Tuesday 22 December 2015

A reminder that hops don't equal bitterness

Many beer lovers know that hops and bitterness aren't the same thing – you can get bitterness from several other sources, including herbs and roasted grain, and hops are also important for flavour and aroma – but it seems others don't realise this.

Two things brought this to mind recently: first, the claim by US brewery Dogfish Head to have brewed “the hoppiest beer ever documented” when what they meant was the most bitter, and then quite unexpectedly a bottle of Guinness's pitch at the craft lager market, Hop House 13. The latter was developed by Guinness's pilot brewers at The Brewers Project, like the Dublin Porter, West Indies Porter and Golden Ale before it, and like them it has of course migrated to the main brewery for mass production.

Hop House 13 arrived as a freebie from Guinness's PR company, along with a suitably-branded glass and even an engraved wooden beermat – there is nothing subtle about the branding here! Named after a storeroom at the St James's Gate brewery in Dublin, Hop House 13 has been on limited release for a little while (I'd seen a few mentions from Irish beer bloggers, for instance) but apparently they're now preparing a big push for it.

So what's it like, and why the hops & bitterness references? Well, it's hoppy – the underlying beer is a typical malty-sweet Eurolager with notes of sweetcorn, but there's a rich hoppy-herbal layer of flavour over the top, with hints of peach, lemon and hay, and that resinous quality you get from a sack of dried hops. What there isn't is anything much in the way of bitterness.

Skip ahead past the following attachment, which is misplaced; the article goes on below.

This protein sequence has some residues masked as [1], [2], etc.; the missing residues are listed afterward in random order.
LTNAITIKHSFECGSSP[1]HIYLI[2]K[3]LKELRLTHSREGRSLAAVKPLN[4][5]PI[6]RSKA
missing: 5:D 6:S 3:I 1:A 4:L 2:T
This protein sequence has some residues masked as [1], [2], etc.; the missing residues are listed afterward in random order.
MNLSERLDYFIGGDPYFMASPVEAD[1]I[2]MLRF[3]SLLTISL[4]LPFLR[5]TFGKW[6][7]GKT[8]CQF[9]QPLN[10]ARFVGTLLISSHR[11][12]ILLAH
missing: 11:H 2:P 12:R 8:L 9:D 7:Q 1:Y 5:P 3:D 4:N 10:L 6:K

It's pretty good, and rather better than the average Eurolager, but to my palate it seems a bit two-dimensional, as if they've taken a regular beer and layered a swathe of flavour onto it. And after a bit of pondering, I reckon that it shows how the big brewers are targeting craft – in this case, with a flavoured-up beer that is clearly not your average macro lager, yet isn't going to frighten the horses.

So while I've had far better hoppy lagers – for example, Trainings Lager from Hannover's Mashsee Brewery, or India Pale Lager from Redwell in Norwich – I can still see Hop House 13 doing pretty well.


  1. It's rather disingenuous of Diageo to associate Hop House 13 with the pilot brewery. It's brewed for production in the main brewhouse as a high-gravity beer. It was developed on the pilot kit, but so is every Diageo beer.

    1. Sorry, if it read that way it was me over-interpolating. I blame writing late at night, which is about the only blogging time I get!

      What Guinness actually said was "The new lager becomes the fourth release from The Brewers Project ... a group of enterprising brewers who are on a quest to explore new recipes, reinterpret old ones and collaborate freely to bring exciting beers to life." PR puffery to be sure, but no specific mention by them of the pilot brewery.